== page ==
By Scott Gross, ESQ./ Published Sept 2015
In a perfect world, community association managers would be tasked with maintaining the affairs of the communities they oversee without the possibility of violating any established laws or statutes. In reality, however, managers often find themselves plodding through the gray area somewhere between licensed CAM and association attorney. The Florida Supreme Court, in a decision released in May 2015, has provided some guidance to help CAMs navigate through these precarious situations. This article provides a summary of the Court’s decision.
In its opinion, the Court continues to make an important distinction between activities that are purely ministerial in nature—that is, activities that do not involve the exercise of judgment or discretion—and those that require application or interpretation of law to a specific set of facts. Activities which are merely ministerial do not constitute the unauthorized practice of law. Conversely, activities which require the interpretation of statutes, administrative rules, community association governing documents, or rules of civil procedure do constitute the practice of law and are prohibited.
Specifically, the Court found the following activities were purely ministerial in nature, and thus, do not constitute the unauthorized practice of law:
Conversely, the Court specifically found the following activities do constitute the unauthorized practice of law:
However, as everyone knows, nothing in the law is black and white. The Court found that the following activities may or may not constitute the unauthorized practice of law, depending on the specific, factual circumstances:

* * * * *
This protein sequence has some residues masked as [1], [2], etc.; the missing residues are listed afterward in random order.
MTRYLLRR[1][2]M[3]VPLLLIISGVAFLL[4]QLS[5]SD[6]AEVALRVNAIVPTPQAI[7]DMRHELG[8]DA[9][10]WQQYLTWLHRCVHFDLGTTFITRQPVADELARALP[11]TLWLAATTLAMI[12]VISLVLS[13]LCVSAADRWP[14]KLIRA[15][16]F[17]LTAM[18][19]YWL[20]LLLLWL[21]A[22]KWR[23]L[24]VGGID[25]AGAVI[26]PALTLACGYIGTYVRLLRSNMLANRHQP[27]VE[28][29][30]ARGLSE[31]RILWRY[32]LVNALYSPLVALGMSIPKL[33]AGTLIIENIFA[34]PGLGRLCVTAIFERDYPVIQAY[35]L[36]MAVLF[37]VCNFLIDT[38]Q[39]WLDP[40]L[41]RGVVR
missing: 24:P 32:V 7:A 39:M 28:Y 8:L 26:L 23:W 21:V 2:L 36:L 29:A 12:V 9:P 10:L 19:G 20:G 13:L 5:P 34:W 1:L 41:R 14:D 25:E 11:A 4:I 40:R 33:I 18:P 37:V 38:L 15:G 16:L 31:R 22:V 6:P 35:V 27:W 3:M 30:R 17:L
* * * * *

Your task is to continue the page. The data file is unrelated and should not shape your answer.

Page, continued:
With respect to the gray area issues above, the following activities were found to be ministerial in nature, and thus, are not considered the unlicensed practice of law:
However, complicated modifications to Form BPR 33-033 and drafting of an actual limited proxy form or questions in addition to those on the preprinted form require that a CAM consult with a licensed attorney. Similarly, the Court found that although CAMs may be able to draft the documents required to exercise a community association’s right of approval or first refusal to a sale or lease, they cannot advise the association as to the legal consequences of taking a certain course of action. With respect to review of title instruments, the Court felt that searching the public records to identify past and present owners of property—simply for the purpose of making a list of all record owners—was ministerial in nature and was not the unlicensed practice of law. However, if a CAM uses this list to make the legal determination of who should receive a pre-lien letter, this would constitute the unlicensed practice of law. The Court determined that if the preparation of a document requires the exercise of discretion or the interpretation of statutes or legal documents, a CAM may not prepare the document.
While CAMs may be licensed through the DBPR and are subject to Florida Administrative Code’s Standards of Professional Conduct, CAMs must also be cognizant of the Rules Regulating the Florida Bar. CAMs found to be in violation of the Rules by engaging in the unauthorized practice of law may face a monetary penalty or, in extreme cases, may be found in indirect criminal contempt and face imprisonment for up to five months. At the end of the day, if a CAM is unsure whether the considered activity is, or is not, the practice of law, consult with a licensed Florida attorney who can help you avoid a potentially costly situation.
Scott Gross, Partner
Angius & Terry LLP
Scott Gross is a partner in the Florida office of Angius & Terry LLP. He focuses his practice on representing homeowners and homeowner associations in construction defect litigation.Gross graduated from the University of Florida with a Bachelor of Arts Degree in Political Science and received his Juris Doctorate from the Shepard Broad Law Center at Nova Southeastern University. For more information, call (727) 474-0200 or visit www.angius-terry.com.